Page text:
International student enrolments at private K12 schools are increasing
Private schools in English-speaking countries are seeing increased international student enrolments.
Recently, the Australian Department of Education and Training reported a 13% increase in international student enrolments in November 2017 compared to November 2016.
Increased international enrolments at private schools are due to several key factors:
- The desire to create an international culture: private schools understand that the best way to prepare their local students for a globalized world is to expose them to international students.
- Differentiation and prestige: international student enrolments help market a school locally. The international culture of a private school acts as a key differentiation factor compared to other education options.
- Economics: at many private schools, international students help fund operations, because they often pay both tuition and accommodation fees.
What does this mean for administrators?
We now need to assess English language proficiency! When considering a new enrolment, we can no longer take native English proficiency as a given.
English language competency should be assessed when making an admissions decision. Once the student is admitted, the assessment results are used to enroll students in the correct course of study.
Of course, there are resource constraints. Private schools may not have a student body large enough to warrant a full-time ESL teacher. Assessing and managing ESL needs are often left to English Language Arts teachers. Such teachers may not have relevant ESL teaching experience.
Private K12 schools use our ESL Placement Test to help manage their international student admissions
The first step in international student enrolments is making an admissions decision. Private schools use a variety of different methods to assess English language proficiency. Most notably:
- An informal assessment of English language proficiency, such as an interview. Challenge: a non-standardized approach makes it difficult to compare results across students. How can we compare Student X and Student Y? If we only have one place left on the course, who should we admit?
- Requiring a standardized test score such as TOEFL or IELTS. Challenge: Both TOEFL and IELTS test are lengthy, and demand at least 5 hours of a candidate’s time. These standardized tests might be too costly, too time-consuming, and too complex for a student enrolling in certain institutes. TOEFL is primarily for students entering universities. IELTS scores are accepted primarily for university entrance and immigration purposes.
Our ESL Placement Test is an easy-to-deploy English proficiency test that is used to help inform admissions decisions. Here are some of the key factors that administrators enjoy:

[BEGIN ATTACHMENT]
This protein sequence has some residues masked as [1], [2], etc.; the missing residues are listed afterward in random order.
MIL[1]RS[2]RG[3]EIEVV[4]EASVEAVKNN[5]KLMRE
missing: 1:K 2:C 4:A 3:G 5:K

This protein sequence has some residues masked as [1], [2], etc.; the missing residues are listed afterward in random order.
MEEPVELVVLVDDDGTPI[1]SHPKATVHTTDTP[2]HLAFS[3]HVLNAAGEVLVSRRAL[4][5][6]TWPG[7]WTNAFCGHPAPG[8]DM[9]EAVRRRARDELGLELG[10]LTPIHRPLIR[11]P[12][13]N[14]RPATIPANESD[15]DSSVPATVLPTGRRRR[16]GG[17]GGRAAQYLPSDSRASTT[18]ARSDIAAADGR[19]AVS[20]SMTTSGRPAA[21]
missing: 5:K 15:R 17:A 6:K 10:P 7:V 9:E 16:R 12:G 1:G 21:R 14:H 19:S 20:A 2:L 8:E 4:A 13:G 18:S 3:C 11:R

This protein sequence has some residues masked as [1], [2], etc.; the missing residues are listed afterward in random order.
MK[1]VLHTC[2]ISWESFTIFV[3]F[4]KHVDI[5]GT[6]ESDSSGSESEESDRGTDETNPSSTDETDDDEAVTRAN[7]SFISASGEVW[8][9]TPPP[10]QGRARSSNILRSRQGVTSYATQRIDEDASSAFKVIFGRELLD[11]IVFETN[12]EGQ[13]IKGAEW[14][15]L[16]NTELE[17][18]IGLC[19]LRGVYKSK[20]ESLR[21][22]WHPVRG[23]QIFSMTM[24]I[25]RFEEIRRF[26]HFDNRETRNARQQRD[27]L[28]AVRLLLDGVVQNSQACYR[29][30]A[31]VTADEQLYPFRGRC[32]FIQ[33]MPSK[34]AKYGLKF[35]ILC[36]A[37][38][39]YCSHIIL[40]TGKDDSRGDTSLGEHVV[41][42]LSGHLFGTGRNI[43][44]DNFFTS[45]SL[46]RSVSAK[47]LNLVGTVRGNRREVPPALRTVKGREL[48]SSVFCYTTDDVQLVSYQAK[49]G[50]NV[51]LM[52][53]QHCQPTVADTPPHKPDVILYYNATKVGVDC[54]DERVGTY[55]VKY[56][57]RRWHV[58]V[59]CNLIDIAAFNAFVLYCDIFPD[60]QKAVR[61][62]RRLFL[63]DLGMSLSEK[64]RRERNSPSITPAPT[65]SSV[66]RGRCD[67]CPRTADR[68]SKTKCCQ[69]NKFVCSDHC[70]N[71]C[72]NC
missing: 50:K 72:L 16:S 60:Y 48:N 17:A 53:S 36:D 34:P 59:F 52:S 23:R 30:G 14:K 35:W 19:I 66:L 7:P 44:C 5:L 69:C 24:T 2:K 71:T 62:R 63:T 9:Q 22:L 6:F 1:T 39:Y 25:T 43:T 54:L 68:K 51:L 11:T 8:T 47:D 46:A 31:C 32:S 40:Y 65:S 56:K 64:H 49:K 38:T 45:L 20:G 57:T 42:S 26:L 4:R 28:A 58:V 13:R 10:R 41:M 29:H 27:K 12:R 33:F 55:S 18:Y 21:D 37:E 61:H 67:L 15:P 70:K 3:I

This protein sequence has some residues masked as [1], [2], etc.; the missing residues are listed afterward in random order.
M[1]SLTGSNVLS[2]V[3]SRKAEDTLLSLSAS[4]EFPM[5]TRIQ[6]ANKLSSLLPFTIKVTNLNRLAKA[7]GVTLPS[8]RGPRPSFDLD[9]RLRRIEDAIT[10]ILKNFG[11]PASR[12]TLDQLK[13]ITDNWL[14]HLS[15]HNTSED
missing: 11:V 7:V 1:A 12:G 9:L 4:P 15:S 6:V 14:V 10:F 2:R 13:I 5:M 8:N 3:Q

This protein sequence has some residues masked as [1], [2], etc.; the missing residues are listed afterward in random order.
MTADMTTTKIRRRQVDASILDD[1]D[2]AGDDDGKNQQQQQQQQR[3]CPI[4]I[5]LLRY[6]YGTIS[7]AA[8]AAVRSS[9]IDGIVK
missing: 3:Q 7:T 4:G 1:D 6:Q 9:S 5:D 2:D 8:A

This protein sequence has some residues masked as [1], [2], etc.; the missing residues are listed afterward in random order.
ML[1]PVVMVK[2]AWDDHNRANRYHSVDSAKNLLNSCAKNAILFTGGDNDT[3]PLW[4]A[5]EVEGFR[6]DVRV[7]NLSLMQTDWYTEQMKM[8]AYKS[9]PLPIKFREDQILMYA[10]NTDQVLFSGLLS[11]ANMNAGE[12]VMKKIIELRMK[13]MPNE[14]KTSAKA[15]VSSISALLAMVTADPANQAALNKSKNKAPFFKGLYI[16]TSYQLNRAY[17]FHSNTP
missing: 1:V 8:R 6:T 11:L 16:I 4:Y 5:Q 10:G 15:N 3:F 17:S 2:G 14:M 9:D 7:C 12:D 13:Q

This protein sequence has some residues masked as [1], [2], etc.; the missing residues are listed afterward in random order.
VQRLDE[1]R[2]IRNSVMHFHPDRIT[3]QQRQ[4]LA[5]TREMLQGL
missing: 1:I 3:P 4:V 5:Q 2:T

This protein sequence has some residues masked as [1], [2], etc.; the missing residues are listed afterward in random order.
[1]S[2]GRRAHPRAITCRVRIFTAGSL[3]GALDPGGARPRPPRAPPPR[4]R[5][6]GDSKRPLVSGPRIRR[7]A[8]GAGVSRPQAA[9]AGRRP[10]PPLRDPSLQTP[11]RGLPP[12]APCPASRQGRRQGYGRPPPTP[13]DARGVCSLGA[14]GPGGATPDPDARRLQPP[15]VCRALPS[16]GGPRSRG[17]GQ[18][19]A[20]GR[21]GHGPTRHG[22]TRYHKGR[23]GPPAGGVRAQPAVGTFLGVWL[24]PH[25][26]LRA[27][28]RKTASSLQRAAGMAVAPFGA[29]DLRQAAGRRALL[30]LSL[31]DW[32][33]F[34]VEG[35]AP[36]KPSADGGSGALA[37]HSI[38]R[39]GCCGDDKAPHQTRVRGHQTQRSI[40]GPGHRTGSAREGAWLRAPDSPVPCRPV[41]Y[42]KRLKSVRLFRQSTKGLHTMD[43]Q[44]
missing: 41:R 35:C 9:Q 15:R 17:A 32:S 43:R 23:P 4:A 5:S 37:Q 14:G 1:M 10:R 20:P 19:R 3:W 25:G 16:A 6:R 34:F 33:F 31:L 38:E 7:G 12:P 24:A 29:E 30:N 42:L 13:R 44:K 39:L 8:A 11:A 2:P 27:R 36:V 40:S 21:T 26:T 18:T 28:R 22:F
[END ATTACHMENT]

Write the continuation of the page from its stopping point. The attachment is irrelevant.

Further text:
- Ease of deployment: the test can be sent to a student in a couple of clicks. The student is prompted to log in from any internet-connected device. Admin staff can set the test interface to the student’s native language.
- Multiple skills tested: an administrator can add listening, reading, writing and speaking skills tasks to the grammar assessment. By customizing, schools can match the test to their existing admissions process. For example, our speaking assessment requires students to record themselves answering a graded question from a personal point-of-view. If the school runs its own interview process, the interviewer can consult the recording ahead of time. This will reduce an interviewer’s need to assess English proficiency during the interview process.
- Understandable results: you don’t need to be a trained ESL educator to make sense of a student’s results. We grade students based on the CEFR and provide can-do statements to interpret the results.
The enrolment process continues after a school makes an admissions decision
A student’s results include a Gap Analysis outlining the language deficiencies identified. These gaps form the basis of the student’s Individual Learning Plan. The learning plan is a set of lessons that address a student’s language gaps.
The student’s learning plan allows schools to provide individual ESL attention. The goal here is to get the student up to their peer group stream as quickly as possible. By focusing on known deficiencies, you can provide this support as efficiently as possible.
Each lesson in the learning plan contains extensive teacher notes. Teacher notes guide teachers through each lesson. This is especially useful for English Language Arts teachers who must provide ESL support to international students.
Teachers have a choice of working through lessons with their students or providing the lessons as a self-study tool.
The placement test results form an excellent tool for communicating with other teachers about a student’s abilities. The can-do statements help set reasonable expectations on a student’s abilities.
Finally, a teacher can reassign the placement test. Since it draws from a large database of questions, schools can assign it multiple times to the same students. Multiple assessments inform further decisions. For example, a student may no longer require additional ESL support or may benefit from a new Individual Learning Plan.